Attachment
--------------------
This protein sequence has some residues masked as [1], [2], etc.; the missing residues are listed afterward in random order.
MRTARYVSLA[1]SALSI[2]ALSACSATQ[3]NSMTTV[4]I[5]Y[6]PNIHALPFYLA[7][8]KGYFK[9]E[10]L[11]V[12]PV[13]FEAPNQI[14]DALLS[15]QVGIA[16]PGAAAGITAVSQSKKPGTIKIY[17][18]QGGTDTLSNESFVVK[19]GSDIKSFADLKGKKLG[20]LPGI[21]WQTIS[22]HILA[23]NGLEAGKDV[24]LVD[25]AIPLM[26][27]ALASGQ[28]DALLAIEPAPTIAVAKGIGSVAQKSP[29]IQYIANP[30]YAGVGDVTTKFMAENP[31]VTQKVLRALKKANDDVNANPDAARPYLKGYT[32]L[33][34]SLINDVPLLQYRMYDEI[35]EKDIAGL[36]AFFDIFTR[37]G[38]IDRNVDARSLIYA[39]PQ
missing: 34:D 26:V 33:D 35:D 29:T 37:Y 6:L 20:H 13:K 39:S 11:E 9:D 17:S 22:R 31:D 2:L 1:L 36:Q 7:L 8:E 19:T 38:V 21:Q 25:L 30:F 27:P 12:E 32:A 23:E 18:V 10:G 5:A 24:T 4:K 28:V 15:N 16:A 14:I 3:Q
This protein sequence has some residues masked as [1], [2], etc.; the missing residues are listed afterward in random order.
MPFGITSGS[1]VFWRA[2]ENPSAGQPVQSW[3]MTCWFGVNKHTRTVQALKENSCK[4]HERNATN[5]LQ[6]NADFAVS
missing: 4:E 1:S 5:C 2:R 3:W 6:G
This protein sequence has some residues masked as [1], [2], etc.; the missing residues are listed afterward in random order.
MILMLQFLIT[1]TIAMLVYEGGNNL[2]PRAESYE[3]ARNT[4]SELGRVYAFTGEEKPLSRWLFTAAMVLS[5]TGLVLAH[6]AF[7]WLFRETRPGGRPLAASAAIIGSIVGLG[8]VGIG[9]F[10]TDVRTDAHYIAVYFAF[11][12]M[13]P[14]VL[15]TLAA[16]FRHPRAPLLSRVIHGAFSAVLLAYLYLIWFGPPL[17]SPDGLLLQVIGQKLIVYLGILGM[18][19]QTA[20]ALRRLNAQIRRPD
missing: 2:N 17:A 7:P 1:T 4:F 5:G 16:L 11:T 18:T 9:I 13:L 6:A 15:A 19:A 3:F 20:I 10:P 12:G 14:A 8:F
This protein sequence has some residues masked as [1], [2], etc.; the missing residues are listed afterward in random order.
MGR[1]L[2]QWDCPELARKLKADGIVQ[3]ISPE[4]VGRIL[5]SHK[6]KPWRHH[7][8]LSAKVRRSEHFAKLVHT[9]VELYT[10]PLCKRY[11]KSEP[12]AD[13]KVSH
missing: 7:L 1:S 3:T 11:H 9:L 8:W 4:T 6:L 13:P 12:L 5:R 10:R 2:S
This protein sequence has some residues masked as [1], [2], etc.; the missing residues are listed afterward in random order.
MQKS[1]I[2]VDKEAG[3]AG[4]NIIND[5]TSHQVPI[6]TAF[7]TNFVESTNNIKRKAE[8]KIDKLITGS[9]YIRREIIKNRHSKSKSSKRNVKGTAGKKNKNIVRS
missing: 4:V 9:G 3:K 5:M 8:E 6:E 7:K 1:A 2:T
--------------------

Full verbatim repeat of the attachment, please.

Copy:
This protein sequence has some residues masked as [1], [2], etc.; the missing residues are listed afterward in random order.
MRTARYVSLA[1]SALSI[2]ALSACSATQ[3]NSMTTV[4]I[5]Y[6]PNIHALPFYLA[7][8]KGYFK[9]E[10]L[11]V[12]PV[13]FEAPNQI[14]DALLS[15]QVGIA[16]PGAAAGITAVSQSKKPGTIKIY[17][18]QGGTDTLSNESFVVK[19]GSDIKSFADLKGKKLG[20]LPGI[21]WQTIS[22]HILA[23]NGLEAGKDV[24]LVD[25]AIPLM[26][27]ALASGQ[28]DALLAIEPAPTIAVAKGIGSVAQKSP[29]IQYIANP[30]YAGVGDVTTKFMAENP[31]VTQKVLRALKKANDDVNANPDAARPYLKGYT[32]L[33][34]SLINDVPLLQYRMYDEI[35]EKDIAGL[36]AFFDIFTR[37]G[38]IDRNVDARSLIYA[39]PQ
missing: 34:D 26:V 33:D 35:D 29:T 37:Y 6:L 20:H 13:K 39:S 11:E 9:D 17:S 22:R 31:D 2:L 1:L 36:Q 7:L 8:E 19:T 38:V 21:Q 25:L 30:F 27:P 12:E 32:A 23:E 18:V 10:G 5:A 24:T 4:K 28:V 15:N 16:A 14:I 3:Q
This protein sequence has some residues masked as [1], [2], etc.; the missing residues are listed afterward in random order.
MPFGITSGS[1]VFWRA[2]ENPSAGQPVQSW[3]MTCWFGVNKHTRTVQALKENSCK[4]HERNATN[5]LQ[6]NADFAVS
missing: 4:E 1:S 5:C 2:R 3:W 6:G
This protein sequence has some residues masked as [1], [2], etc.; the missing residues are listed afterward in random order.
MILMLQFLIT[1]TIAMLVYEGGNNL[2]PRAESYE[3]ARNT[4]SELGRVYAFTGEEKPLSRWLFTAAMVLS[5]TGLVLAH[6]AF[7]WLFRETRPGGRPLAASAAIIGSIVGLG[8]VGIG[9]F[10]TDVRTDAHYIAVYFAF[11][12]M[13]P[14]VL[15]TLAA[16]FRHPRAPLLSRVIHGAFSAVLLAYLYLIWFGPPL[17]SPDGLLLQVIGQKLIVYLGILGM[18][19]QTA[20]ALRRLNAQIRRPD
missing: 2:N 17:A 7:P 1:T 4:F 5:G 16:L 11:T 18:T 9:I 13:L 6:A 15:A 19:A 3:F 20:I 10:P 12:G 14:A 8:F
This protein sequence has some residues masked as [1], [2], etc.; the missing residues are listed afterward in random order.
MGR[1]L[2]QWDCPELARKLKADGIVQ[3]ISPE[4]VGRIL[5]SHK[6]KPWRHH[7][8]LSAKVRRSEHFAKLVHT[9]VELYT[10]PLCKRY[11]KSEP[12]AD[13]KVSH
missing: 7:L 1:S 3:T 11:H 9:L 8:W 4:T 6:L 13:P 12:L 5:R 10:R 2:S
This protein sequence has some residues masked as [1], [2], etc.; the missing residues are listed afterward in random order.
MQKS[1]I[2]VDKEAG[3]AG[4]NIIND[5]TSHQVPI[6]TAF[7]TNFVESTNNIKRKAE[8]KIDKLITGS[9]YIRREIIKNRHSKSKSSKRNVKGTAGKKNKNIVRS
missing: 4:V 9:G 3:K 5:M 8:E 6:E 7:K 1:A 2:T